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The Mount's Campus Ministry office presents the film "Soundtrack for a Revolution" about the American Civil Rights movement at 7 p.m. Sept. 7 in The Rose Hills Auditorium.
College to Screen Civil Rights Film 'Soundtrack for a Revolution'
Sept. 2, 2011 -- The Mount's Campus Ministry office and the Doheny Learning Resource Center present a free public screening of the Civil Rights film "Soundtrack for a Revolution" at 7 p.m. on Sept. 7 in The Rose Hills Auditorium.
The film tells the story of the Civil Rights movement through its powerful music -- the freedom songs protesters sang on picket lines, in mass meetings and in jail cells as they fought for justice and equality.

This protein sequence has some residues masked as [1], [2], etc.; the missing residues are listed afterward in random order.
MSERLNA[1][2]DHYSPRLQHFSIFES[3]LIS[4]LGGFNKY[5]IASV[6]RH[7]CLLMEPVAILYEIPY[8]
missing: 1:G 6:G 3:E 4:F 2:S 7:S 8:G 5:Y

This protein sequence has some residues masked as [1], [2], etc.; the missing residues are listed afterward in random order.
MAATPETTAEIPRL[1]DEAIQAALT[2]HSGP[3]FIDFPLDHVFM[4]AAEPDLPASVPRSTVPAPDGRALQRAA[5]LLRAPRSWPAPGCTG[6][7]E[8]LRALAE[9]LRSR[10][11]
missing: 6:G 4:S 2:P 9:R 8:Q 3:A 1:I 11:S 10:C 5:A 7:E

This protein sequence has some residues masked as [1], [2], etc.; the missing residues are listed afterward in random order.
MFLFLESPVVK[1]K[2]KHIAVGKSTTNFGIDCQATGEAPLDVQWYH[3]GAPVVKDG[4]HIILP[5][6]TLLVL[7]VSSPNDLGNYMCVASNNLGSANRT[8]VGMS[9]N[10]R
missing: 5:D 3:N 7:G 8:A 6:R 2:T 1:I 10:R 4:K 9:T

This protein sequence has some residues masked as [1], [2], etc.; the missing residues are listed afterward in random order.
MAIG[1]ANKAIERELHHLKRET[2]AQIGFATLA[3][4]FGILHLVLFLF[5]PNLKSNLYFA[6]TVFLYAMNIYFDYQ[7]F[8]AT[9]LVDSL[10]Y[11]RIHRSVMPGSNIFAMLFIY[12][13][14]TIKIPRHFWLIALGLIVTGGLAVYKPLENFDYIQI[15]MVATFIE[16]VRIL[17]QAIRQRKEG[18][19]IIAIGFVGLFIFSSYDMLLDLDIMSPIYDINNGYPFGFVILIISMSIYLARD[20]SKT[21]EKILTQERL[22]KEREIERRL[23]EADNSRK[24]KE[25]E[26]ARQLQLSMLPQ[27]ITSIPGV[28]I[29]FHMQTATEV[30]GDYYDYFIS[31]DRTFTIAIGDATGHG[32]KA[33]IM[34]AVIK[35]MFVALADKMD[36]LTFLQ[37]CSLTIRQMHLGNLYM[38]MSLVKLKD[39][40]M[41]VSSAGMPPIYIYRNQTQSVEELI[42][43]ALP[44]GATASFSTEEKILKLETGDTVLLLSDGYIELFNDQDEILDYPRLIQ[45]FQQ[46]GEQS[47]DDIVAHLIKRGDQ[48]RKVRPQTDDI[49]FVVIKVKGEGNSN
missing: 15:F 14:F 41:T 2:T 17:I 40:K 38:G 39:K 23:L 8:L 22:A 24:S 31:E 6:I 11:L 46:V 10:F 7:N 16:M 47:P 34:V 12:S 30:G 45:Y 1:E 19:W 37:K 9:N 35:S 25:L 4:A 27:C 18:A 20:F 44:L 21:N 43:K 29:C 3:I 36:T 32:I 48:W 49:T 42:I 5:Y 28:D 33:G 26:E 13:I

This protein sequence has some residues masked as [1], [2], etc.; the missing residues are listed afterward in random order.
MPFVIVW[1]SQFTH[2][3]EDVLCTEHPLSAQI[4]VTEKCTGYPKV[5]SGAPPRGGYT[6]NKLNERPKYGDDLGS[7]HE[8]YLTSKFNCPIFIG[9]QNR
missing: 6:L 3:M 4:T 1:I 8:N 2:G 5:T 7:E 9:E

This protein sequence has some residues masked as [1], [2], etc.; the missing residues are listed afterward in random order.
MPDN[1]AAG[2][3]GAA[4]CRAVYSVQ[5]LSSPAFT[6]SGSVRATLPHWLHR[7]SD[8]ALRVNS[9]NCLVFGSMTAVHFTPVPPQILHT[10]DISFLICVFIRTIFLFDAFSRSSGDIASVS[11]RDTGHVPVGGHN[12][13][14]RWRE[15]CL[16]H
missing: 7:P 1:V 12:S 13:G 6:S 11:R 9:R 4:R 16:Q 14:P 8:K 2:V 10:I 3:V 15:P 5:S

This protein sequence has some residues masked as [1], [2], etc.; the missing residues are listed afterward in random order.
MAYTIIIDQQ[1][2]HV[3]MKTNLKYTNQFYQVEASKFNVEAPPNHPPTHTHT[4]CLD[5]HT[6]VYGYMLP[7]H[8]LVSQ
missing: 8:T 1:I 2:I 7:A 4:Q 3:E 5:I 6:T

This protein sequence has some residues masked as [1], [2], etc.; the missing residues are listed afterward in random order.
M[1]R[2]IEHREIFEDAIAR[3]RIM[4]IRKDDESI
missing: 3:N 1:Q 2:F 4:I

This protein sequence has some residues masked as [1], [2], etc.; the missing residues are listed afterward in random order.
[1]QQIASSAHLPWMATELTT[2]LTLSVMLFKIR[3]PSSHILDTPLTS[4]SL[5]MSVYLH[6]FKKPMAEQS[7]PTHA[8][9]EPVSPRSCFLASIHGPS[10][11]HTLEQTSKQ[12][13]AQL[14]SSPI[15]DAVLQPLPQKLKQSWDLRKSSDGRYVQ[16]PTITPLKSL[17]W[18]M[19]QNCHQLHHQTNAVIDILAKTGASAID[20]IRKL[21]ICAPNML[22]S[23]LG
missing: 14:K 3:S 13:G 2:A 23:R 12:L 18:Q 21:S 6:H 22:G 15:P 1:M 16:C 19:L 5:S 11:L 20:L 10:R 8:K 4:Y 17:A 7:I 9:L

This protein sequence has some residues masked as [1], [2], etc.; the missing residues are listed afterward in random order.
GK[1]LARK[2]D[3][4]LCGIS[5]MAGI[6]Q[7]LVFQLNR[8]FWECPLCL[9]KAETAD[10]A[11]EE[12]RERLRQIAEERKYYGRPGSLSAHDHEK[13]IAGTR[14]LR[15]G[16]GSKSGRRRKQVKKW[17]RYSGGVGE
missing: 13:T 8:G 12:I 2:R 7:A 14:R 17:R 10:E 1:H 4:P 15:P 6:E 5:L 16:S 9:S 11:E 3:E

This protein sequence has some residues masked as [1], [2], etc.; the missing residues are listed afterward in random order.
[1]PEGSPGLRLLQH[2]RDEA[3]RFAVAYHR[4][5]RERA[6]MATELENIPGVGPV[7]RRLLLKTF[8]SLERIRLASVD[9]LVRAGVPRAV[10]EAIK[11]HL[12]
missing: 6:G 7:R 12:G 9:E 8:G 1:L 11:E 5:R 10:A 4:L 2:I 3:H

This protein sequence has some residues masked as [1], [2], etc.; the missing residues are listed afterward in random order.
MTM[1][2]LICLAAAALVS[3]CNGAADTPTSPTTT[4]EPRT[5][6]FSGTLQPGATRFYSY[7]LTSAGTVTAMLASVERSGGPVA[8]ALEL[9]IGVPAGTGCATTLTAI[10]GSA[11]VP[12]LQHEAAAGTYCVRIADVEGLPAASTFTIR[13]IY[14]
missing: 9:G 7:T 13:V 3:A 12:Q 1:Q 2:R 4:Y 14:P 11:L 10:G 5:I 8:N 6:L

The film features new performances of freedom songs by top artists, including John Legend, Joss Stone, Wyclef Jean and The Roots; riveting archival footage; and interviews with civil rights foot soldiers and leaders, including Congressman John Lewis, Harry Belafonte, Julian Bond, and Ambassador Andrew Young.
The freedom songs evolved from slave chants, from the labor movement, and especially from the black church. The music enabled blacks to sing words they could not say, and it was crucial in helping the protesters as they faced down brutal aggression with dignity and non-violence. The infectious energy of the songs swept people up and empowered them to fight for their rights.
The auditorium is located on the College's Doheny Campus, 10 Chester Place, Los Angeles 90007. Financial support for the screening was made possible by a grant from the Wal-Mart Foundation awarded by the Institute for Higher Education Policy.